The next story takes a great leap into the future, to 2144, where clones are made in tanks and forced to work in gaudy, plastic cafes. One of these clones is called Sonmi-451 (Doona Bae) who is persuaded to escape with the help of Chang (another Sturgess character).

The final story is set in a post apocalyptic world where there are three types of people. The tribesmen, the cannibals and the Prescients, people who are still clinging on to technology.

The tribesmen are visited by Meronym (Halle Berry), one of the Prescients. She enlists Zachry (Tom Hanks) to guide her to a communications station on the top of a mountain. Meronym wishes to send a message for help and tells Zachry it is because the land is slowly poisoning her and her people.

On their journey Zachry threatens to ruin everything as he suffers from visions of a devil (Hugo Weaving) who tries to convince Zachry to do terrible things. The devil character “Old Georgie” is probably the one thing in the film that doesn’t make much sense. Even though each story has its differences, the visions of Old Georgie just don’t seem to fit. It feels as if this is something that wasn’t properly translated from the book.

It says a lot for the editing that these different genres and tones don’t clash. The action from one story is mirrored by the action in a grand pattern. Then there is evidence of characters lives bleeding into the past and future.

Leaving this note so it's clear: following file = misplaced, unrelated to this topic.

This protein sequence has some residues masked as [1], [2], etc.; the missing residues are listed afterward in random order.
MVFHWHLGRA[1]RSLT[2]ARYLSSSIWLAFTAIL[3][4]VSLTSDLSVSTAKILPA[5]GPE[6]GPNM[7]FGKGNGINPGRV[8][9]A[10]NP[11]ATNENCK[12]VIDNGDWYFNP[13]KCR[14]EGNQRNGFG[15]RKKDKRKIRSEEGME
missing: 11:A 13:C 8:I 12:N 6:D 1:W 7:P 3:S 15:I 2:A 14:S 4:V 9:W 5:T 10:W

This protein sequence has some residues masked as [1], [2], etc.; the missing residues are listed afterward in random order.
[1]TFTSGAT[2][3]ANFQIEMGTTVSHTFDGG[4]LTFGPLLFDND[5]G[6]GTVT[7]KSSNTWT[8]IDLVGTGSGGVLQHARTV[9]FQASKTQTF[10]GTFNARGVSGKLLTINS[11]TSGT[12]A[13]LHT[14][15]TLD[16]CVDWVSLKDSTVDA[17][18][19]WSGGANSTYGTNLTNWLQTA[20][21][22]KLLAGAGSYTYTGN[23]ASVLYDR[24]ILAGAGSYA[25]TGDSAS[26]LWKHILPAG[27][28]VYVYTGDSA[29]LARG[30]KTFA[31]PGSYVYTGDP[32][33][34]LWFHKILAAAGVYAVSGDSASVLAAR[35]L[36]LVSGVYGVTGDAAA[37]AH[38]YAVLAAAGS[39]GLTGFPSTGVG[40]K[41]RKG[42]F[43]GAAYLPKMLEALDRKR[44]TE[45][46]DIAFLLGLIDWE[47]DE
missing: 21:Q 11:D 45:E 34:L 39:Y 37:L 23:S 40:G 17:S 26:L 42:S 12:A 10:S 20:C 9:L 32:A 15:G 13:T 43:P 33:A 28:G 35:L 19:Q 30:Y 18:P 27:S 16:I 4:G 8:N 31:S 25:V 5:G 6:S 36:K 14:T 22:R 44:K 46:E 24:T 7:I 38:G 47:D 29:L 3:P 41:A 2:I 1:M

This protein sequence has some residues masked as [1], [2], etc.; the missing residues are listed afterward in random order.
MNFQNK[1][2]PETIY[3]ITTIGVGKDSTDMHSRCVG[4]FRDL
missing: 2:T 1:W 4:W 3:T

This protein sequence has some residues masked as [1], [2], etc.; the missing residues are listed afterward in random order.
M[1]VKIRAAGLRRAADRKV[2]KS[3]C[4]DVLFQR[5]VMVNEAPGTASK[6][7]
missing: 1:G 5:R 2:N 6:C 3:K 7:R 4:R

Sonmi-451 is a fabricant (a clone) that goes through a terrible ordeal but her words are left behind to be read by tribesmen after the apocalypse. The masterpiece written by Frobisher is played and sung for years after his death.

But perhaps the moment that encompasses the whole idea of Cloud Atlas is a love affair that is paid off, not in the future, but in the past, proving that people remain connected throughout their many lives in one huge cycle.

Directed by The Wachowskis and Tom Tykwer, one of the biggest decisions they made in achieving this was to have actors play multiple roles. The main actors play someone in every story, sometimes without them being recognisable.

It’s a huge achievement in make-up and acting talent. For many of them we get to see something we haven’t seen before. Who knew that Hugh Grant could pull off evil cannibal? And Tom Hanks evolves from a heartless selfish man, to kindly scientist, to mob boss and onwards.